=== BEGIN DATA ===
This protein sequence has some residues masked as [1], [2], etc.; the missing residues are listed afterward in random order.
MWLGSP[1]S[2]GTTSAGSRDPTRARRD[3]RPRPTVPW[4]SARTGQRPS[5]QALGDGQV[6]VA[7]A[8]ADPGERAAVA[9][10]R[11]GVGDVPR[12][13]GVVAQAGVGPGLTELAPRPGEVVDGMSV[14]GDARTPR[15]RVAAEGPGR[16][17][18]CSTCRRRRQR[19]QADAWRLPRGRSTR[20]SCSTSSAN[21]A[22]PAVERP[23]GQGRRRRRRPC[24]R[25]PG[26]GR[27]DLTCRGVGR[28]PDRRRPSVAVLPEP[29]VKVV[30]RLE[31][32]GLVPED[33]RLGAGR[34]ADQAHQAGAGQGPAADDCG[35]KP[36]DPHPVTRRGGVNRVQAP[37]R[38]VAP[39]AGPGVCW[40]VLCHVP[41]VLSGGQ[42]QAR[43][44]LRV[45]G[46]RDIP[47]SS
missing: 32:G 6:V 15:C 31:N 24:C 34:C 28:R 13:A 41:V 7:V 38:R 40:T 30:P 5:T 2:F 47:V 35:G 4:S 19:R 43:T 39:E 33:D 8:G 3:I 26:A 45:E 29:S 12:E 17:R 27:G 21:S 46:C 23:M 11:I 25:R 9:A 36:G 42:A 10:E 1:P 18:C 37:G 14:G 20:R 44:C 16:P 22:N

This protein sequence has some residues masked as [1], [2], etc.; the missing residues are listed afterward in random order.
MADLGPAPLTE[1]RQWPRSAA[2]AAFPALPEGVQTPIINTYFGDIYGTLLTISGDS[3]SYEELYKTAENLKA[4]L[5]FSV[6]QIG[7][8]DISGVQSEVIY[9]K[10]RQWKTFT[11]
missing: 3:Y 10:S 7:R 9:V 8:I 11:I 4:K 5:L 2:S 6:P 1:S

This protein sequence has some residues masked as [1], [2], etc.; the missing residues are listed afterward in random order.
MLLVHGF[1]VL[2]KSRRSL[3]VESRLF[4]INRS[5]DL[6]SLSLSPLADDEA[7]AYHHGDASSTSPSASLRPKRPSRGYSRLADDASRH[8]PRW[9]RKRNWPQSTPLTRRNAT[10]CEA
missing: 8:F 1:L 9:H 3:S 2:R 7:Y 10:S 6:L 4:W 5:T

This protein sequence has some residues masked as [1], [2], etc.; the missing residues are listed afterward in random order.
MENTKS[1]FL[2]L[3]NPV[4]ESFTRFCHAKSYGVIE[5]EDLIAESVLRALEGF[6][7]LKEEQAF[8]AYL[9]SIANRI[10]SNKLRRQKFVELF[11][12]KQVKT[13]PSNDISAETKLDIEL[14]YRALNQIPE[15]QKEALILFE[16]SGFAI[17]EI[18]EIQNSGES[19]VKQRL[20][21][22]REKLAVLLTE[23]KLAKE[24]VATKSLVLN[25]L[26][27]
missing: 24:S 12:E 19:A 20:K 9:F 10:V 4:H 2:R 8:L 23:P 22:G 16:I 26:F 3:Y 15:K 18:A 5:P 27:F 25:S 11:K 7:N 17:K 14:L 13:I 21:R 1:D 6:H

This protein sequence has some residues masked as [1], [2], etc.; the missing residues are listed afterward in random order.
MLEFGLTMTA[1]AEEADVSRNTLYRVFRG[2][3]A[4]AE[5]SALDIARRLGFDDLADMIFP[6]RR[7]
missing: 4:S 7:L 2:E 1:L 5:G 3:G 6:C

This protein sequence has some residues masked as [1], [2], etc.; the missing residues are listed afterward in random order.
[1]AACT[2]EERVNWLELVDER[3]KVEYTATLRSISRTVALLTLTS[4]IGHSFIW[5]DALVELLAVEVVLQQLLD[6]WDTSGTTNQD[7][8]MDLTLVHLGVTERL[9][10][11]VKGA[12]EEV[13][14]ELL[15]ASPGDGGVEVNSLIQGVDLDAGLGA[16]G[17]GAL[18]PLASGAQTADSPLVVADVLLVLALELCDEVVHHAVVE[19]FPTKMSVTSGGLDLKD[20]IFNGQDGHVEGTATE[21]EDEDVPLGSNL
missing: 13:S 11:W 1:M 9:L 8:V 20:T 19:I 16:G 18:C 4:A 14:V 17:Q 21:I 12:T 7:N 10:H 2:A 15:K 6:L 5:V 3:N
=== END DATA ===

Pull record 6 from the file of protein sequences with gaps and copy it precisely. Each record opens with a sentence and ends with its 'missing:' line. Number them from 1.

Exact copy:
This protein sequence has some residues masked as [1], [2], etc.; the missing residues are listed afterward in random order.
[1]AACT[2]EERVNWLELVDER[3]KVEYTATLRSISRTVALLTLTS[4]IGHSFIW[5]DALVELLAVEVVLQQLLD[6]WDTSGTTNQD[7][8]MDLTLVHLGVTERL[9][10][11]VKGA[12]EEV[13][14]ELL[15]ASPGDGGVEVNSLIQGVDLDAGLGA[16]G[17]GAL[18]PLASGAQTADSPLVVADVLLVLALELCDEVVHHAVVE[19]FPTKMSVTSGGLDLKD[20]IFNGQDGHVEGTATE[21]EDEDVPLGSNL
missing: 13:S 11:W 1:M 9:L 8:V 20:T 19:I 16:G 18:C 4:A 14:V 17:Q 21:I 12:T 7:N 10:H 2:A 15:K 6:L 5:V 3:N